Destin's skyline may look radically different in the future, as city planners say there is a "realistic" chance that there could be 5 to 10 Tier III projects, or those comparable to the Emerald Grande, going vertical in the next 15-20 years.



"Nobody has a crystal ball though," Community Development Director Ken Gallander said of the uncertainty.



But City Manager Maryann Ustick adds that there are just too many factors that go into large-scale projects going vertical for there to be a building boom of such projects.



"Projects sometimes take five years just for planning," she said, noting that parcels would have to be purchased and joined together to accommodate such macro-developments.



There are currently three approved Tier III projects on the city's books. They include Beach Pointe Condominiums, Harbor Reflections, and Caretta Dunes — which all secured development orders in 2008.



Under the proposed changes to the tier system, these projects would be grandfathered into the current standards, unless the developers chose to amend their development orders.



"That development order specifies their public benefit and what they want to do," said Gallander. "Say their public benefit was $1.3 million and under the new system it was $800,000, I think they would be willing to come back in."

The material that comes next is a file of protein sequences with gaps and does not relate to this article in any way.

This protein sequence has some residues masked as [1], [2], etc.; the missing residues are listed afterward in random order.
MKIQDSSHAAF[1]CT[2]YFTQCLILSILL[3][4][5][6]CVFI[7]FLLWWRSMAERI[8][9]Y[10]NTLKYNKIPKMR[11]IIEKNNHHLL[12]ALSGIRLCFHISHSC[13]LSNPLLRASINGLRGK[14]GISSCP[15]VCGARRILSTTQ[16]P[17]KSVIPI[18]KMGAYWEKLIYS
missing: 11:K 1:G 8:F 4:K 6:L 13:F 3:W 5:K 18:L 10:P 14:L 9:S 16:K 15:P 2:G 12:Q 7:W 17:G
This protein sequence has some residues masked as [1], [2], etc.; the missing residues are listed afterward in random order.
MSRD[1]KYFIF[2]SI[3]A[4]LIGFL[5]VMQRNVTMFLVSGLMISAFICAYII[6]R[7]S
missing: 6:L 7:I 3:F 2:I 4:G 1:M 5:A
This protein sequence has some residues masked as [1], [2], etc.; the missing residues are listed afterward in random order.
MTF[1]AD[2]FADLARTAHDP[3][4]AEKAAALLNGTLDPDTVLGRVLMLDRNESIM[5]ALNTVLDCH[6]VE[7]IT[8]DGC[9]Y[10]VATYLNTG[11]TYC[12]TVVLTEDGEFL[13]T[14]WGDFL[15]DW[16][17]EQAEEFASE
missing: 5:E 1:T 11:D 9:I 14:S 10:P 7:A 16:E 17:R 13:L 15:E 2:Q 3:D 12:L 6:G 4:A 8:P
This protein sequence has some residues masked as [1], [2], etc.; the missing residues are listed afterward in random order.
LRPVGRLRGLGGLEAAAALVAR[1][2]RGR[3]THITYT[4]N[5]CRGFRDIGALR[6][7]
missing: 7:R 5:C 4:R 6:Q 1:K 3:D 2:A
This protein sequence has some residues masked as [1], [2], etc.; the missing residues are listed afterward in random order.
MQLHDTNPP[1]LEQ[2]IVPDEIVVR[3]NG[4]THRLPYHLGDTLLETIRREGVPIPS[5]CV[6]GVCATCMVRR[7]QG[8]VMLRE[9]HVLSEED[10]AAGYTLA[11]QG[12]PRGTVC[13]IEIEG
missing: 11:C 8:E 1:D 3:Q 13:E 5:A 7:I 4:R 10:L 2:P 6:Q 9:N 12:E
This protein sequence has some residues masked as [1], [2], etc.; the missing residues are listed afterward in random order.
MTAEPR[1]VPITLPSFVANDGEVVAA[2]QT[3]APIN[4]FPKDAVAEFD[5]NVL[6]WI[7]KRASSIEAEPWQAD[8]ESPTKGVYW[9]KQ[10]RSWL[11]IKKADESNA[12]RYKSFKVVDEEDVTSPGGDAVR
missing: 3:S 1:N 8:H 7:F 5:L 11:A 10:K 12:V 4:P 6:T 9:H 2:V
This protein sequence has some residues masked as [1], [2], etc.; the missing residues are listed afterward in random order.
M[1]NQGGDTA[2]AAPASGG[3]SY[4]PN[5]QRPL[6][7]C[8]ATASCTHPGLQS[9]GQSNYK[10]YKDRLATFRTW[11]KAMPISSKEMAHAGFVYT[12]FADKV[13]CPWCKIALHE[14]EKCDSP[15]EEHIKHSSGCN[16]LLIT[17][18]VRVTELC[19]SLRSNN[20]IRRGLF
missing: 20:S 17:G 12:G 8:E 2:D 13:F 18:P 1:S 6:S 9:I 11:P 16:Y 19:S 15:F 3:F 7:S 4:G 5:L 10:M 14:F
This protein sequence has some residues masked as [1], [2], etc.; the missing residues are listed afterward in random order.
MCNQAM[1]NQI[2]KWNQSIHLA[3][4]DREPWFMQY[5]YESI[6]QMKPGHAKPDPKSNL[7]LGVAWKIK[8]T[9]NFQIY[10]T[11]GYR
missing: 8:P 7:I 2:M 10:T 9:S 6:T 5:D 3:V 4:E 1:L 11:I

Ustick said the changes to the tier system and the city's comprehensive plan weren’t designed toimpact the projects that are currently on the books, but to guide the development of future projects.



"The issue of managing growth is an issue in itself," she said. "If you are not growing, you are dying."



How the tiering system was born



When talking about the tier system and development in Destin, the Emerald Grande often becomes the prime example.



But is the Emerald Grande a Tier III?



"Generally speaking, yes," Gallander said. "I don't know without looking at the densities, but height-wise, yes. It's at the limits of why standards were put into place."



The city's tier system was established in 2005 after the development of the Grande. Prior to that, the city used a process known as compatibility.



"It was the early 2000s, things were chugging along," Gallander said. "They thought development was going to keep going, so we had to create a system to approach this — and the tier system started to come around."



In the early days, if a developer wanted to increase a project from a standard Tier I to a Tier II, they were required to meet a new standard, which included strict architectural standards, such as varied rooflines and no flat boxes. To jump to a Tier III project, they had to decide what would be the maximum level in each future land use designation, which is where Tier III came from.